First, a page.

Phil Billingham stresses the importance of promoting your real value to clients.
What do the American railways, Polaroid and Kodak have in common?
Apart from some pretty spectacular bankruptcies?
The answer is, they did not know what they were for.
The American railways thought they were in the railway business.
"If your purpose involves wisdom, integrity, relationships and being the client’s trusted partner, you can never be out of business"
In reality, they were in the ‘moving people around business’. That failure to understand meant that when the airlines came along – who could move people faster – the railways should have bought the airlines. But instead they tried to compete, using old technology, and an old fashioned set of values. The result? Multiple bankruptcies.
Polaroid had a wonderful business model. Sell the cameras cheaply and then sell the film. Which they did. Very profitably.
Digital did not kill them. They actually had a good digital process. But they were wedded to the single thought that they were in the business of providing an instant print. What they were actually doing is being in the business of providing an instant image.
One word. Just one wrong word and Polaroid became the largest bankruptcy in American business history (before the credit crunch).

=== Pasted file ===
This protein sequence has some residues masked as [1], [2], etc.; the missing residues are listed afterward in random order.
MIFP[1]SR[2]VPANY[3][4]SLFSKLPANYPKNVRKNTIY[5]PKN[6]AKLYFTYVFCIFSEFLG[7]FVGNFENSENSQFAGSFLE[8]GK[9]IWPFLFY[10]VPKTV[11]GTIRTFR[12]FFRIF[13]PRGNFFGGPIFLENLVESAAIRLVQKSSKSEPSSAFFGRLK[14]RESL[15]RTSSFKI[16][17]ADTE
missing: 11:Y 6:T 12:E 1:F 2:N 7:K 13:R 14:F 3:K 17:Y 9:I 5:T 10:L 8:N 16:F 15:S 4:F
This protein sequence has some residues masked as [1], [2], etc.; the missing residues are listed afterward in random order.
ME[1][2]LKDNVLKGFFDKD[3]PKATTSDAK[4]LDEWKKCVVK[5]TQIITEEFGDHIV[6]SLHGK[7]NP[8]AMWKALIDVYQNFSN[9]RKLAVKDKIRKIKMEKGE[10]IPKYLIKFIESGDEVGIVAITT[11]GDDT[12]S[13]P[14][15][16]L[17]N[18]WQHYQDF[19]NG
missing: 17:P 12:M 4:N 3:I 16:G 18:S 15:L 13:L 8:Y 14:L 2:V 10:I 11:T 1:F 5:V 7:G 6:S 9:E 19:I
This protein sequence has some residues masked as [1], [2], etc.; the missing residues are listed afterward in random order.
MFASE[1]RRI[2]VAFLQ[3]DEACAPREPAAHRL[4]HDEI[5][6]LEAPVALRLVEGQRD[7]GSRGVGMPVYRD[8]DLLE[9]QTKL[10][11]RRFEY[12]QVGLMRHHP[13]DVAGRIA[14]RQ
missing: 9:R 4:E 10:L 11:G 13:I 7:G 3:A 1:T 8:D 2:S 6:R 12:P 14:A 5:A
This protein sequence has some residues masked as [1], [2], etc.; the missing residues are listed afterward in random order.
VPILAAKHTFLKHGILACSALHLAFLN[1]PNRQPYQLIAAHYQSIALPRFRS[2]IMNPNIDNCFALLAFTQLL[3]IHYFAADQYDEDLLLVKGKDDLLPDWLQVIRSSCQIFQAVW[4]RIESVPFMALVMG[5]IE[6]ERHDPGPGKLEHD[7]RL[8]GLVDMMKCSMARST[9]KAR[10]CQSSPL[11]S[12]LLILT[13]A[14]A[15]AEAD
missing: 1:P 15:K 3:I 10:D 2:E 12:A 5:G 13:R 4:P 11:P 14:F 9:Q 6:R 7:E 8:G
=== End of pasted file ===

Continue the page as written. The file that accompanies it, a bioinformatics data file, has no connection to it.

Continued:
Kodak made film for cameras…. But you get the point.
So how does that affect us?
In the old days, we made our money by selling products and being the gatekeepers to knowledge.
Today, everything is on the net and anyone with a mobile phone can find out what they need to know about NISAs, and probably buy online as well. Why do they need you?
So if your purpose is:
- Knowledge - you are competing with Google
- Distribution - you are competing with Amazon
- Administration - you are competing with India and South Africa
But if your purpose involves wisdom, integrity, relationships and being the client's trusted partner, you can never be out of business.
So how do we ensure that everything you do promotes your real value, not the ‘distribution’ values we looked at?
Look at your website or brochure as a start.
- For every mention of a human fact about you, your team and your clients, add a point.
- For every mention of a product, tax wrapper or fund performance, take off a point.
- If you have live performance or market feeds to your website, deduct 10 points.
- If you have a live ‘financial news’ feed to your website, deduct 20 points.
Then score yourself:
- Plus 10 points or more = Green. Well done. You get it
- 0 to 9 points = Amber. Perhaps more focus on your value?
- Below zero = Red. Perhaps the approach needs a rethink?